As we discussed last week, trends in senior care are changing. “Aging in place” is now the preferred choice of 90% of seniors over 65. This means staying in the home, after making the necessary accommodations for the needs of aging bodies and minds. For help evaluating and planning for continuing life at home for aging seniors, many turn to agencies such as https://www.aginglifecare.org for professional advice.
“Whose turn is it this week?”
80% of aging-in-place seniors are cared for by family, which is a great option if there is enough support in place to manage the load. In New York State, Medicaid can even pay care providers from the senior’s community—whether they be family, a neighbor, or a friend—through the “FreedomCare” (www.freedomcareny.com) CDPAP program. While this option is likely to be the least expensive, AARP reports that family/community caregivers can expect to pay at least $7,000 out of pocket each year, on average.
Help with a heavy load
Even with all the right planning, “caregiver burnout” is all too common, and it can sneak up gradually or suddenly. Fortunately, there are assistance options. An adult day care facility can provide caregivers a few hours away from home, if facilities are available in your area. Another option is contracting with a visiting nurse or home health care aide/personal care aide service. These professionals can provide assistance on a schedule that fits the senior’s needs, whether it’s a few hours a week or round-the-clock care.
Not your grandfather’s nursing home
New models for senior care are rapidly evolving as the most influential generation in a century continues to disrupt conventions and break new ground. Seniors today are more active and healthier than ever and living decades longer than their predecessors. To meet the needs of this rapidly growing cohort, a variety of choices have arisen, including retirement enclaves, senior communities and tiered continuing care retirement communities (CCRCs).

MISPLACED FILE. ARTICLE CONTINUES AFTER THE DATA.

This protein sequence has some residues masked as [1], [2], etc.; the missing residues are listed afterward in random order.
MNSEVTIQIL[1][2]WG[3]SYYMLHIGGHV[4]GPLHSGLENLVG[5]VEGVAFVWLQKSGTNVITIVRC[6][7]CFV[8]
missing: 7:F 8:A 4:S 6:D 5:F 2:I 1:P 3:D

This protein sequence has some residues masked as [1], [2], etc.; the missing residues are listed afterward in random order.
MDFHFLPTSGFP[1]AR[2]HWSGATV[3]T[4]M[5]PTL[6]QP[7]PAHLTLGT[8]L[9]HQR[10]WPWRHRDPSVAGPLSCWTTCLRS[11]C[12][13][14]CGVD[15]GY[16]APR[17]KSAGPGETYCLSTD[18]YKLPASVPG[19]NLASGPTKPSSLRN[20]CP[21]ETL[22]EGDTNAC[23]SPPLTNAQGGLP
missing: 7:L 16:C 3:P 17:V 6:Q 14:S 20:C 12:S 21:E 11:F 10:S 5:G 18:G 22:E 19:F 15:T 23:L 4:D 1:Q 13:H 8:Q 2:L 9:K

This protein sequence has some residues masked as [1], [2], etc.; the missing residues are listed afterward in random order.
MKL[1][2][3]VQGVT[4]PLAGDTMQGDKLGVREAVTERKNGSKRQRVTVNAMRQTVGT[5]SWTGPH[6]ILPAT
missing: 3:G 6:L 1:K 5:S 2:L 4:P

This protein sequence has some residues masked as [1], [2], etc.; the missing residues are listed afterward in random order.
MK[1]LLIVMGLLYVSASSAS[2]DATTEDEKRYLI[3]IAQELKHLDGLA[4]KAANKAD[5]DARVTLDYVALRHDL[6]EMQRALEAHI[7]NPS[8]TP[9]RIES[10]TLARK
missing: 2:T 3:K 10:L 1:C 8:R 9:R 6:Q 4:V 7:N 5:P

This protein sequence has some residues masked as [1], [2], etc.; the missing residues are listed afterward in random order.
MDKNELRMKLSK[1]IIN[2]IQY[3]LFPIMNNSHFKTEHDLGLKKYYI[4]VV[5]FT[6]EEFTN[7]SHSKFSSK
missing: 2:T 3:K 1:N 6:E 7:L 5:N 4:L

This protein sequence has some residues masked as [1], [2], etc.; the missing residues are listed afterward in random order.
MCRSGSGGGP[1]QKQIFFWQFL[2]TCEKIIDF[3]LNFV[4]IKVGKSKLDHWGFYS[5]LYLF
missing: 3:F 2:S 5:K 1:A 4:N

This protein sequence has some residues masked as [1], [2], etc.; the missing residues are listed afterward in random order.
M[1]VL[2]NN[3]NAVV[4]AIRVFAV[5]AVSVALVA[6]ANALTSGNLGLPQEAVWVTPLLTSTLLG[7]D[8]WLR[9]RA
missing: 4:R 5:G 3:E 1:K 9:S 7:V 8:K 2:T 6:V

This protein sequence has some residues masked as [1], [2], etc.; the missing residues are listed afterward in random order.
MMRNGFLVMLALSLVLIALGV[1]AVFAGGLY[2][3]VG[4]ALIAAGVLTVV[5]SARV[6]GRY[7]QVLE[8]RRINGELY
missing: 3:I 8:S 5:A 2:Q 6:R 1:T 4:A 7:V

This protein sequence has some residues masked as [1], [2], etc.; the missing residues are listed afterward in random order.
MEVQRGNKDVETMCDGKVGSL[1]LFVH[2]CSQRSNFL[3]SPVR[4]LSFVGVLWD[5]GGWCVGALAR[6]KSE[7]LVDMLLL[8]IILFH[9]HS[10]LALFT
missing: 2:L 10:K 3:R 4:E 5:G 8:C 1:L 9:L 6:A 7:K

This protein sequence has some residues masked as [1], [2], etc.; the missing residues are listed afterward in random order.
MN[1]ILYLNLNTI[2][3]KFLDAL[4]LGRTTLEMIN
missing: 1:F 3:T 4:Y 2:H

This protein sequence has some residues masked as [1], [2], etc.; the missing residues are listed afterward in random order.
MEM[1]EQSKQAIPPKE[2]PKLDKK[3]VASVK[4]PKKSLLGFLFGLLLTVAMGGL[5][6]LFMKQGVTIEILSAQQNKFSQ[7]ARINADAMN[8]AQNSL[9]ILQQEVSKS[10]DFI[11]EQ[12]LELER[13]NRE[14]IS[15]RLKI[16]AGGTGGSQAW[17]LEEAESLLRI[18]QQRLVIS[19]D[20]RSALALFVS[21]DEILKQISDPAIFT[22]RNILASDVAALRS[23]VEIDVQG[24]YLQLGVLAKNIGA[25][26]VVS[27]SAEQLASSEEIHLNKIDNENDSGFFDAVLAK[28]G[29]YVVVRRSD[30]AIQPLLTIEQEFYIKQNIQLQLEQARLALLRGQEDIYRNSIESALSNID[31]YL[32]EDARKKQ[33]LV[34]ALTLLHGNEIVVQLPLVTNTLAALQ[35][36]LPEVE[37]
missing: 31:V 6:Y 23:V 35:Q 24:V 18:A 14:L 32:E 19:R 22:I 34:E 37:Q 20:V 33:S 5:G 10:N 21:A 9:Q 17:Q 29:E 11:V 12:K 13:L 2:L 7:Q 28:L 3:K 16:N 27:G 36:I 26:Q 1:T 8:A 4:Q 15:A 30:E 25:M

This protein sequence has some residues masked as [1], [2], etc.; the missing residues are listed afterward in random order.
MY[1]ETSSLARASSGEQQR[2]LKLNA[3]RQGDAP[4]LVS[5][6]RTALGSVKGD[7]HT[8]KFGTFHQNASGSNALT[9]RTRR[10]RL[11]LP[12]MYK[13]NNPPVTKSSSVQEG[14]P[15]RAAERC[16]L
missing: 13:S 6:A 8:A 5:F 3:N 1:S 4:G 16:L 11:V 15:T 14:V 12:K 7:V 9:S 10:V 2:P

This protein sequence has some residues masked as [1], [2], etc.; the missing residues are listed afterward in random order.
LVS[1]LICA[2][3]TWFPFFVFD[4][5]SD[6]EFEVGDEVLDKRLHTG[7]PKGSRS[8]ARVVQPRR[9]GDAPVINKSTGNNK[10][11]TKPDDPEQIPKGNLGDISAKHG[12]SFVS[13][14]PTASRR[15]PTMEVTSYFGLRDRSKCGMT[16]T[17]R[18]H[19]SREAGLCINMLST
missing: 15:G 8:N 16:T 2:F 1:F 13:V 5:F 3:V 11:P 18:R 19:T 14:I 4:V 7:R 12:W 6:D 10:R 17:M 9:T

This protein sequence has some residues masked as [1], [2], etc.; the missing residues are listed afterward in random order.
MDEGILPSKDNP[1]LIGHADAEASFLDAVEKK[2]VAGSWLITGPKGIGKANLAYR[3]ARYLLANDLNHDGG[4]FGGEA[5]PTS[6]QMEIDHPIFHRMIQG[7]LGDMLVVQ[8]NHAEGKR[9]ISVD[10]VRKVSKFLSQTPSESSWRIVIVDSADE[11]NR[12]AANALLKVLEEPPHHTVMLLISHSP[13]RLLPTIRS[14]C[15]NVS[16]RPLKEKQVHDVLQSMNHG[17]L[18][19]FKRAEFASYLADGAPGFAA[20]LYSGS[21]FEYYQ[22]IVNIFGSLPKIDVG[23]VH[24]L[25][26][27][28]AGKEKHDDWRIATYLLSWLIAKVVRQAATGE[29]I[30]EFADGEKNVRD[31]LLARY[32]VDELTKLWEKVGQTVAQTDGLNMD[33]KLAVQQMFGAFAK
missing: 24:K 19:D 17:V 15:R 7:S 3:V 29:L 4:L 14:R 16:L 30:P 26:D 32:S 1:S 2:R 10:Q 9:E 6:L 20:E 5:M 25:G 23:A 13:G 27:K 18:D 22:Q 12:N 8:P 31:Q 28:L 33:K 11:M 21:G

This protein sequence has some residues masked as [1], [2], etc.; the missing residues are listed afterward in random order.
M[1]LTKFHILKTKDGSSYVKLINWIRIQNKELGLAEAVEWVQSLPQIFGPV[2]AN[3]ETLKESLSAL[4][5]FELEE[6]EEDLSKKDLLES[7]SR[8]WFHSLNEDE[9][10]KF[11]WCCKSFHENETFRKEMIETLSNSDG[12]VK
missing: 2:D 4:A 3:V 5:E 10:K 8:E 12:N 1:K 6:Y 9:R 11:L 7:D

Paying for it all
Needless to say, professional care at this level can be quite expensive, but the costs can be managed with careful planning. Medicare, Medicaid, VA programs like “Aid & Attendance and Housebound” (which supplements military pensions with additional funds for personal care), life insurance policy payouts, home equity cash-outs, tax credits and private long-term care insurance can all be a part of a comprehensive financial solution. Here also, getting an early start is critical, because many of these options take time to begin working for you.
For more information:
New York State has some of the best-developed senior care options in the nation. Find out more about how to pay for a senior’s care in New York at https://www.payingforseniorcare.com/financial-assistance/new-york.html
Bottom line: there are many options for senior living and just as many ways to pay. Start early to plan for a safe, healthy, secure future.
Contact us today for more information.